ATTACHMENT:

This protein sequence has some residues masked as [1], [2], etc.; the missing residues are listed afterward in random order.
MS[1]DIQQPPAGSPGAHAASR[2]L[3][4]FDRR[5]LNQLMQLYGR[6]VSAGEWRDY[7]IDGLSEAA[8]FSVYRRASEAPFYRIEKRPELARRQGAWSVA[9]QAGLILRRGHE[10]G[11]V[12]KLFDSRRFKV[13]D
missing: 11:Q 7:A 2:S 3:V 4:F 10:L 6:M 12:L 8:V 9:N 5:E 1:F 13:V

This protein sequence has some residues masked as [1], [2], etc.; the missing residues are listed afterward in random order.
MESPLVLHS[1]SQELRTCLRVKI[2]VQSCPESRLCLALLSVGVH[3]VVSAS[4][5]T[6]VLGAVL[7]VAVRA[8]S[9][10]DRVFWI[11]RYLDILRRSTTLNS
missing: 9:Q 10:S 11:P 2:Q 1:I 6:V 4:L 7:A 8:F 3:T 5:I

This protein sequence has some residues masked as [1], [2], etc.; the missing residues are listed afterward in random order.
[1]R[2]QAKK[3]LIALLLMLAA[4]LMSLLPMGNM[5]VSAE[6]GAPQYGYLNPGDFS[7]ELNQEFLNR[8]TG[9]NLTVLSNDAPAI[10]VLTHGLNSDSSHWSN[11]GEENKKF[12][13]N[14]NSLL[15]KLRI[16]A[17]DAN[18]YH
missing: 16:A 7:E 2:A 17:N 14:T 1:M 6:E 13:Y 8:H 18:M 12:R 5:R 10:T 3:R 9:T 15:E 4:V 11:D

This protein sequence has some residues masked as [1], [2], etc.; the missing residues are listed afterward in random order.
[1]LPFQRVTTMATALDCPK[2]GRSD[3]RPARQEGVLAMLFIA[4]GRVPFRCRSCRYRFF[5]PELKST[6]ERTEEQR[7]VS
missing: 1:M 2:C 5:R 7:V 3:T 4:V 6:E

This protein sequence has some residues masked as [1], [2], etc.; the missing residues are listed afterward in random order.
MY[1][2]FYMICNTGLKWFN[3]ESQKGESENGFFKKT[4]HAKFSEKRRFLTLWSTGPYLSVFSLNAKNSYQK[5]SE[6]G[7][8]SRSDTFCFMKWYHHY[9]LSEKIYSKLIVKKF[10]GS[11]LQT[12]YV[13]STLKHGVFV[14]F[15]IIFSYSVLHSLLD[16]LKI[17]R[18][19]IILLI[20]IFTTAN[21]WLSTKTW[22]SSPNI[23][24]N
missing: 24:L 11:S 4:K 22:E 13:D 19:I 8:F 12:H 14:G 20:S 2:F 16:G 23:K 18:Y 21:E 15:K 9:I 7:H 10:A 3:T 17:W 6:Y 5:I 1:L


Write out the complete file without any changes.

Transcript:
This protein sequence has some residues masked as [1], [2], etc.; the missing residues are listed afterward in random order.
MS[1]DIQQPPAGSPGAHAASR[2]L[3][4]FDRR[5]LNQLMQLYGR[6]VSAGEWRDY[7]IDGLSEAA[8]FSVYRRASEAPFYRIEKRPELARRQGAWSVA[9]QAGLILRRGHE[10]G[11]V[12]KLFDSRRFKV[13]D
missing: 11:Q 7:A 2:S 3:V 4:F 10:L 6:M 12:L 8:V 9:N 5:E 1:F 13:V

This protein sequence has some residues masked as [1], [2], etc.; the missing residues are listed afterward in random order.
MESPLVLHS[1]SQELRTCLRVKI[2]VQSCPESRLCLALLSVGVH[3]VVSAS[4][5]T[6]VLGAVL[7]VAVRA[8]S[9][10]DRVFWI[11]RYLDILRRSTTLNS
missing: 9:Q 10:S 11:P 2:Q 1:I 6:V 4:L 7:A 8:F 3:T 5:I

This protein sequence has some residues masked as [1], [2], etc.; the missing residues are listed afterward in random order.
[1]R[2]QAKK[3]LIALLLMLAA[4]LMSLLPMGNM[5]VSAE[6]GAPQYGYLNPGDFS[7]ELNQEFLNR[8]TG[9]NLTVLSNDAPAI[10]VLTHGLNSDSSHWSN[11]GEENKKF[12][13]N[14]NSLL[15]KLRI[16]A[17]DAN[18]YH
missing: 16:A 7:E 2:A 17:N 14:T 1:M 6:E 13:Y 8:H 18:M 12:R 5:R 10:T 3:R 9:T 15:E 4:V 11:D

This protein sequence has some residues masked as [1], [2], etc.; the missing residues are listed afterward in random order.
[1]LPFQRVTTMATALDCPK[2]GRSD[3]RPARQEGVLAMLFIA[4]GRVPFRCRSCRYRFF[5]PELKST[6]ERTEEQR[7]VS
missing: 1:M 2:C 5:R 7:V 3:T 4:V 6:E

This protein sequence has some residues masked as [1], [2], etc.; the missing residues are listed afterward in random order.
MY[1][2]FYMICNTGLKWFN[3]ESQKGESENGFFKKT[4]HAKFSEKRRFLTLWSTGPYLSVFSLNAKNSYQK[5]SE[6]G[7][8]SRSDTFCFMKWYHHY[9]LSEKIYSKLIVKKF[10]GS[11]LQT[12]YV[13]STLKHGVFV[14]F[15]IIFSYSVLHSLLD[16]LKI[17]R[18][19]IILLI[20]IFTTAN[21]WLSTKTW[22]SSPNI[23][24]N
missing: 24:L 11:S 4:K 22:E 13:D 19:I 8:F 12:H 14:G 20:S 2:F 16:G 23:K 18:Y 21:E 15:K 9:I 7:H 10:A 3:T 17:W 6:Y 5:I 1:L